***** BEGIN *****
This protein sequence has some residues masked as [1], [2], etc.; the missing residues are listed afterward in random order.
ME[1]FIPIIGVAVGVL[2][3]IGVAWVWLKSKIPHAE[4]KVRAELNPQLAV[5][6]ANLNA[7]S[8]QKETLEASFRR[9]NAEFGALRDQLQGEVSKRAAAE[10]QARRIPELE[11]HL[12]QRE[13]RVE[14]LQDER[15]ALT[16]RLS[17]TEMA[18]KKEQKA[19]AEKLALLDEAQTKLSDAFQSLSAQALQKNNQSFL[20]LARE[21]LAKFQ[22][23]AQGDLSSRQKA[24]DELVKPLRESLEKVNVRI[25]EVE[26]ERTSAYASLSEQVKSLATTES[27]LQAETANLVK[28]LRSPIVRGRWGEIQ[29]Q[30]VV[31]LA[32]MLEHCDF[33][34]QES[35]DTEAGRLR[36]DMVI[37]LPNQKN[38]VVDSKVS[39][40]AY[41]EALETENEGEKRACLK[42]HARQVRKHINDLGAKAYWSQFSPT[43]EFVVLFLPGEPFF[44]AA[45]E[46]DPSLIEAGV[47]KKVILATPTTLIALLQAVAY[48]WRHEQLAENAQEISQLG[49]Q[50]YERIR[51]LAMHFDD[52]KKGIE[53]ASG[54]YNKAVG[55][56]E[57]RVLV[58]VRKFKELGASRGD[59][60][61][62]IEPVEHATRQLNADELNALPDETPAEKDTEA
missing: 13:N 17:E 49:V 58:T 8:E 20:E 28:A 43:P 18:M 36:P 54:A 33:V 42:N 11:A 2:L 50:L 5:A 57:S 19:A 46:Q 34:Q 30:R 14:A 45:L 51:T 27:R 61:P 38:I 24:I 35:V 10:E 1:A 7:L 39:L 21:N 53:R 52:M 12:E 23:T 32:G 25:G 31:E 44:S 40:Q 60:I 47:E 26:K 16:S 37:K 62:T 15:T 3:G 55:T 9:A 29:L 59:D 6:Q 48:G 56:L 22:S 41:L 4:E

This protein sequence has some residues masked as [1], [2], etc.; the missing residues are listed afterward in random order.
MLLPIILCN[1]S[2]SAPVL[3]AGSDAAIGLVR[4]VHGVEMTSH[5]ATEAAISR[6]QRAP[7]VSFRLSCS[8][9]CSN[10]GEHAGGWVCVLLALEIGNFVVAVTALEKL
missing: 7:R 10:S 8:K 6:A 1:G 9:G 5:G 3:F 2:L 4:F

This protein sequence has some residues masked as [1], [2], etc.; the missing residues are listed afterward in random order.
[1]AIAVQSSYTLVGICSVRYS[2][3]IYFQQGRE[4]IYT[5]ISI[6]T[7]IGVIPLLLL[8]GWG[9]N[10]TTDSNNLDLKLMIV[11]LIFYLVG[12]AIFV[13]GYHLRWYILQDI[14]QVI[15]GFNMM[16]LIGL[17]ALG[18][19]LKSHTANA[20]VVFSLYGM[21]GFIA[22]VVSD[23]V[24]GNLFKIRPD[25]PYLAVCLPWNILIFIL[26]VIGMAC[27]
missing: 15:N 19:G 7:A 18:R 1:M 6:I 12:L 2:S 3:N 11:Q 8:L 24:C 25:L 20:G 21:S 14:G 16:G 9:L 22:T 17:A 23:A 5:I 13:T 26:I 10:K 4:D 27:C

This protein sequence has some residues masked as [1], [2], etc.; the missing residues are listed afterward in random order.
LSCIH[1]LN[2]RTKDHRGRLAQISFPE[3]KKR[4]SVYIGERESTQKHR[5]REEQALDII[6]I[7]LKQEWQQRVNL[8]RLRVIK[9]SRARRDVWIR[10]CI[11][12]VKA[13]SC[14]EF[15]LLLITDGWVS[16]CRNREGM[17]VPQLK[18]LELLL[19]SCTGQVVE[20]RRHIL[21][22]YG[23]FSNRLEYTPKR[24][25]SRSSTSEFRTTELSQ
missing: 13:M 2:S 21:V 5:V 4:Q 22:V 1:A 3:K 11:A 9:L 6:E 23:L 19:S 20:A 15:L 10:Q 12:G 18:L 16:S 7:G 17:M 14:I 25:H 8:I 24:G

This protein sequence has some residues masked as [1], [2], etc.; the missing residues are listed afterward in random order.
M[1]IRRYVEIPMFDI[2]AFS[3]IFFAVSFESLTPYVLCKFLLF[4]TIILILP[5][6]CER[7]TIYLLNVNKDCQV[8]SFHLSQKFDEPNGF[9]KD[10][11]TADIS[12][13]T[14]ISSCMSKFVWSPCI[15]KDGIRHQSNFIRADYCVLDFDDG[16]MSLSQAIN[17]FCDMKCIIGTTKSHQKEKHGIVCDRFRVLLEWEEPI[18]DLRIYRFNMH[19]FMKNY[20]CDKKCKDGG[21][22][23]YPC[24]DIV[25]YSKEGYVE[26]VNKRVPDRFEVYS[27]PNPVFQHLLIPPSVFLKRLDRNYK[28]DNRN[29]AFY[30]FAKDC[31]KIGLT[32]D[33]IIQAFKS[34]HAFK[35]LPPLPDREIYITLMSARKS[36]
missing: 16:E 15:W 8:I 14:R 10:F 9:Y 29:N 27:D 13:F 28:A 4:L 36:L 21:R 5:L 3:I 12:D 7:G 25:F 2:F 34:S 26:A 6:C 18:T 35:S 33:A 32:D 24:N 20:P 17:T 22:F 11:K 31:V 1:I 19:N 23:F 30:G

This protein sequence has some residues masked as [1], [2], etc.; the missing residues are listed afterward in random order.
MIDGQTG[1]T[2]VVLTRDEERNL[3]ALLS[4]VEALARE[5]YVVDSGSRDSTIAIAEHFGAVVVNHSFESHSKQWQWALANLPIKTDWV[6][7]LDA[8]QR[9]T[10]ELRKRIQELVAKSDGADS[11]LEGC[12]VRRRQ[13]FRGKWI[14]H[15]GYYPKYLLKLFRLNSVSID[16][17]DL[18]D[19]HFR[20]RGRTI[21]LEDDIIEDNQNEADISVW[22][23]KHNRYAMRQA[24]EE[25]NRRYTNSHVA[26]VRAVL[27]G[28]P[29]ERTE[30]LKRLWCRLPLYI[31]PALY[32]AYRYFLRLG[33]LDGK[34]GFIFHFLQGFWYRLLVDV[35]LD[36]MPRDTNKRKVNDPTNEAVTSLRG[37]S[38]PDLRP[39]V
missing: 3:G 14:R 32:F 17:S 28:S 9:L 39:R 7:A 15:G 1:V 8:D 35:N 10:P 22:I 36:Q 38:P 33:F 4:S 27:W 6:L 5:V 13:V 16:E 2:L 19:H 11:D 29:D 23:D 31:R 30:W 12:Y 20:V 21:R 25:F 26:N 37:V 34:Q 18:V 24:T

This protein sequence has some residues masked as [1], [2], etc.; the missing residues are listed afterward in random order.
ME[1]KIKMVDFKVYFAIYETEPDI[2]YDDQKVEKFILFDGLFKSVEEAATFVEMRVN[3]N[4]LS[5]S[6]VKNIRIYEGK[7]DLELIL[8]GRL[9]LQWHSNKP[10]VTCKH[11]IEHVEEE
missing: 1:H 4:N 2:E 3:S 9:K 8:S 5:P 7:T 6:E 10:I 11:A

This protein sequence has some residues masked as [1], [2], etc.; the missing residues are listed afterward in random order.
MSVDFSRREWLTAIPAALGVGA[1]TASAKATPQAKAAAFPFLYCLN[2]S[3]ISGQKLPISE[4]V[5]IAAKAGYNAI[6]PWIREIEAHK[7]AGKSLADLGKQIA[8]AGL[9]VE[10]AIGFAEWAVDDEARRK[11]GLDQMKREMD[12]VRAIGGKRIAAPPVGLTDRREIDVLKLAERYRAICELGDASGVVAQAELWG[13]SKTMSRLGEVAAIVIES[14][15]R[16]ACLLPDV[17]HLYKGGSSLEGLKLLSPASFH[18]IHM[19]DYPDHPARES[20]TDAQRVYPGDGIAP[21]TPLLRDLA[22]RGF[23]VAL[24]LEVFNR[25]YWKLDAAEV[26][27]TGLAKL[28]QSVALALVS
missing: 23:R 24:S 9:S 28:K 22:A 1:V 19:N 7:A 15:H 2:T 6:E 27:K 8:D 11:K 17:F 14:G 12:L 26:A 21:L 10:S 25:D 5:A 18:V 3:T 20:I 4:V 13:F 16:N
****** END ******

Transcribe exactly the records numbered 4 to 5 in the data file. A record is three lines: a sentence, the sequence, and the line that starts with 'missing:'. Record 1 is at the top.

This protein sequence has some residues masked as [1], [2], etc.; the missing residues are listed afterward in random order.
LSCIH[1]LN[2]RTKDHRGRLAQISFPE[3]KKR[4]SVYIGERESTQKHR[5]REEQALDII[6]I[7]LKQEWQQRVNL[8]RLRVIK[9]SRARRDVWIR[10]CI[11][12]VKA[13]SC[14]EF[15]LLLITDGWVS[16]CRNREGM[17]VPQLK[18]LELLL[19]SCTGQVVE[20]RRHIL[21][22]YG[23]FSNRLEYTPKR[24][25]SRSSTSEFRTTELSQ
missing: 13:M 2:S 21:V 5:V 4:Q 22:V 1:A 3:K 11:A 9:L 6:E 23:L 19:S 20:A 15:L 10:Q 12:G 18:L 16:S 7:G 17:M 14:I 25:H 8:I 24:G

This protein sequence has some residues masked as [1], [2], etc.; the missing residues are listed afterward in random order.
M[1]IRRYVEIPMFDI[2]AFS[3]IFFAVSFESLTPYVLCKFLLF[4]TIILILP[5][6]CER[7]TIYLLNVNKDCQV[8]SFHLSQKFDEPNGF[9]KD[10][11]TADIS[12][13]T[14]ISSCMSKFVWSPCI[15]KDGIRHQSNFIRADYCVLDFDDG[16]MSLSQAIN[17]FCDMKCIIGTTKSHQKEKHGIVCDRFRVLLEWEEPI[18]DLRIYRFNMH[19]FMKNY[20]CDKKCKDGG[21][22][23]YPC[24]DIV[25]YSKEGYVE[26]VNKRVPDRFEVYS[27]PNPVFQHLLIPPSVFLKRLDRNYK[28]DNRN[29]AFY[30]FAKDC[31]KIGLT[32]D[33]IIQAFKS[34]HAFK[35]LPPLPDREIYITLMSARKS[36]
missing: 16:E 15:W 8:I 14:R 10:F 9:Y 29:N 27:D 13:F 28:A 4:L 36:L 21:R 5:L 3:I 12:D 7:G 25:F 2:F 34:S 26:A 6:C 18:T 35:S 33:A 32:D 24:N 20:P 17:T 22:F 11:K 31:V 1:I 19:N 23:F 30:G